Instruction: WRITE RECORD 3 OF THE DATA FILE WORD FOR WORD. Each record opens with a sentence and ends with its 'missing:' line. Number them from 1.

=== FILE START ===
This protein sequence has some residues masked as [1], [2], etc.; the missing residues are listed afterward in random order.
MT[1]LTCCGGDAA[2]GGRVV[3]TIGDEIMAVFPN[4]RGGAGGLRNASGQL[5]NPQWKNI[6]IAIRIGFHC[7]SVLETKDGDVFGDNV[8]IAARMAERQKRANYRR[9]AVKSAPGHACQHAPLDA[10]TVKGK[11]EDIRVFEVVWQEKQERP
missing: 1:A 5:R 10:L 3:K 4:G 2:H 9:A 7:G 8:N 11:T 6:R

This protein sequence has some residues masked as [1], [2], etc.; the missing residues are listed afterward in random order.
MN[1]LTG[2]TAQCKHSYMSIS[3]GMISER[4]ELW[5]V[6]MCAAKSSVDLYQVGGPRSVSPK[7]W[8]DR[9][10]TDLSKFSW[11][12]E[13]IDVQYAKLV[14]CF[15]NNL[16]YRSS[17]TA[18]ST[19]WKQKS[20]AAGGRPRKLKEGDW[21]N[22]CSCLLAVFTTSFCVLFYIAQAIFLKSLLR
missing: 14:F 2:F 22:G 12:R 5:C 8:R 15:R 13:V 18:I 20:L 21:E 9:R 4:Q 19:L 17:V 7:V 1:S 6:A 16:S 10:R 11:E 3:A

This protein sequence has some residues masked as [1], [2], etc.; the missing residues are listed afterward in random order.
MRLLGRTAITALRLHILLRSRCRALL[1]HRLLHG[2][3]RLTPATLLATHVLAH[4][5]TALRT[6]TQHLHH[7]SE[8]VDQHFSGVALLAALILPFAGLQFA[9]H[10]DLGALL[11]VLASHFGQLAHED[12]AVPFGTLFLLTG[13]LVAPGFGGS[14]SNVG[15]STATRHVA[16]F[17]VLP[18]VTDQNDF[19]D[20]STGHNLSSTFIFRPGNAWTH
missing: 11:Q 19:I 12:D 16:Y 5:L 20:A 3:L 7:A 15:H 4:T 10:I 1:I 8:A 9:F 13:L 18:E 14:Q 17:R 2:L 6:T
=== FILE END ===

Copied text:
This protein sequence has some residues masked as [1], [2], etc.; the missing residues are listed afterward in random order.
MRLLGRTAITALRLHILLRSRCRALL[1]HRLLHG[2][3]RLTPATLLATHVLAH[4][5]TALRT[6]TQHLHH[7]SE[8]VDQHFSGVALLAALILPFAGLQFA[9]H[10]DLGALL[11]VLASHFGQLAHED[12]AVPFGTLFLLTG[13]LVAPGFGGS[14]SNVG[15]STATRHVA[16]F[17]VLP[18]VTDQNDF[19]D[20]STGHNLSSTFIFRPGNAWTH
missing: 11:Q 19:I 12:D 16:Y 5:L 20:A 3:L 7:A 15:H 4:T 10:I 1:I 8:A 9:F 13:L 18:E 14:Q 17:R 2:L 6:T